Most of the Psalms are written in the first person, so we can pick them up and use them just as they are.  However, many verses, especially in the New Testament letters, can be personalised by making small adjustments.  Ephesians 1:17-19 could be paraphrased like this:

“I ask you Lord, to give me the Spirit of wisdom and revelation, so that I may know you better.  I pray also that the eyes of my heart may be enlightened to know the hope to which you have called me, the riches of your glorious inheritance in the saints, and your incomparably great power for us who believe.”

We can also pray for other people by inserting their name into the passage.  2 Thessalonians 2:15-17 would become:

“I pray that Sam would stand firm and hold on to the teachings that were passed on to him…  May our Lord Jesus Christ himself and God our Father, who loved us and by his grace gave us eternal encouragement and good hope, encourage Sam’s heart and strengthen him in every good deed and word.”

The above passages, along with Ephesians 3:16-19, would be wonderful verses to pray for our children or grandchildren.  Just add their name and mix with prayer!

So how can we add this aspect of prayer so that it becomes a regular feature of our devotional life?

Firstly in our regular Bible reading, after thoughtful study and reflection, we can respond with some of the words we have been reading, where applicable.  This would be most suitable when reading the New Testament letters, as seen above.

But sometimes it is necessary to have a selection of verses that we have memorised, or at least know roughly what they are and where they can be found, so that we can use them when we need them.  The psalmist says, “I have hidden your word in my heart, so that I might not sin against you.”[x] If we have hidden God’s word in our hearts, the Holy Spirit can bring it to our minds at just the right time, so if we are faced with temptation for instance, we can wield the sword of the Spirit just like Jesus did.  All this takes discipline, an intentional attitude, and a plan.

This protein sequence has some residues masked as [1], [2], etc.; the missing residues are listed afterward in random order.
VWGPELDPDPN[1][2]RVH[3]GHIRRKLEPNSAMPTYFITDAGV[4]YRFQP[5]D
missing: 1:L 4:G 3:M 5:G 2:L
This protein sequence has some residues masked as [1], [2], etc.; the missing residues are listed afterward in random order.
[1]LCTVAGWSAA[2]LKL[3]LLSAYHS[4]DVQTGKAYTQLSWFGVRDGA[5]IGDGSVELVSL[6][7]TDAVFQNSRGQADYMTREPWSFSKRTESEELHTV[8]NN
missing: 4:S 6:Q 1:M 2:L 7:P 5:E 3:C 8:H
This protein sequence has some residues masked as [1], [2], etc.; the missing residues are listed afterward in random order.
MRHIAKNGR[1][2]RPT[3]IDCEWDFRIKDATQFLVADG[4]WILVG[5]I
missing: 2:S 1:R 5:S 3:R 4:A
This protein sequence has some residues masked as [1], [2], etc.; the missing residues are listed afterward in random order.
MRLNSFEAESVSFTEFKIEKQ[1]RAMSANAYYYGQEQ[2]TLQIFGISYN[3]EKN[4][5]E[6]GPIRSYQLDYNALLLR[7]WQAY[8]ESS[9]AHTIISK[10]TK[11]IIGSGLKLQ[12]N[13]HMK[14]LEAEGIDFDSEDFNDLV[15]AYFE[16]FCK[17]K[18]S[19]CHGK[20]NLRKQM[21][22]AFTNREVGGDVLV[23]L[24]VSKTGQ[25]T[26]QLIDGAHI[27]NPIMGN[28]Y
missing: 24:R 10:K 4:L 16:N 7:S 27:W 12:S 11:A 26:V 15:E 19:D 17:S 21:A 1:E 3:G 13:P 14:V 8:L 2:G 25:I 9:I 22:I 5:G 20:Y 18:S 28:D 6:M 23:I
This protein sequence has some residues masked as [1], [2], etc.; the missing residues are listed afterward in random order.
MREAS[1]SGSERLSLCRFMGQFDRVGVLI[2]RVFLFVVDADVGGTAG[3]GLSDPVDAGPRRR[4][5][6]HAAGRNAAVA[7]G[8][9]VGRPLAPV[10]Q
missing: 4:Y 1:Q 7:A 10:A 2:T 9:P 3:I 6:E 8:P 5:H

If a Bible verse inspires you to praise or prayer, or resonates strongly in some other way, write it down.  It may be helpful to start a notebook of such verses, divided into sections on various themes, e.g. doubt, anxiety, fear, assurance etc.  A concordance or Bible dictionary could be helpful here.  Then, if you are plagued by anxiety, you can find the relevant scriptures and pray them until the peace of God seeps back into your soul.  Likewise, if your heart is full of praise to God but you cannot find the words, turn to the section on praise and worship – you may even end up writing your own praise songbook!

When starting your collection of verses, make sure you check their context, particularly if a verse starts with “So,” or “Therefore…”   There may be pre-conditions that you’ll need to take into account.  A search of the internet or a visit to a Christian bookstore could supply you with lists of scriptures suitable for prayer.

Imagine the possibilities as together we pray the mind of God – what faith and power will be generated

[i] 2 Timothy 3:16
[ii] Hebrews 4:12
[iii] 1 John 5:14-15, John 15:7
[iv] Romans 8:1
[v] Romans 12:2, Isaiah 55:8,9
[vi] Genesis 1:3,6,9 etc.
[vii] Romans 10:17
[viii] Ephesians 6:13-17
[ix] Luke 4:1-13
[x] Psalm 119:11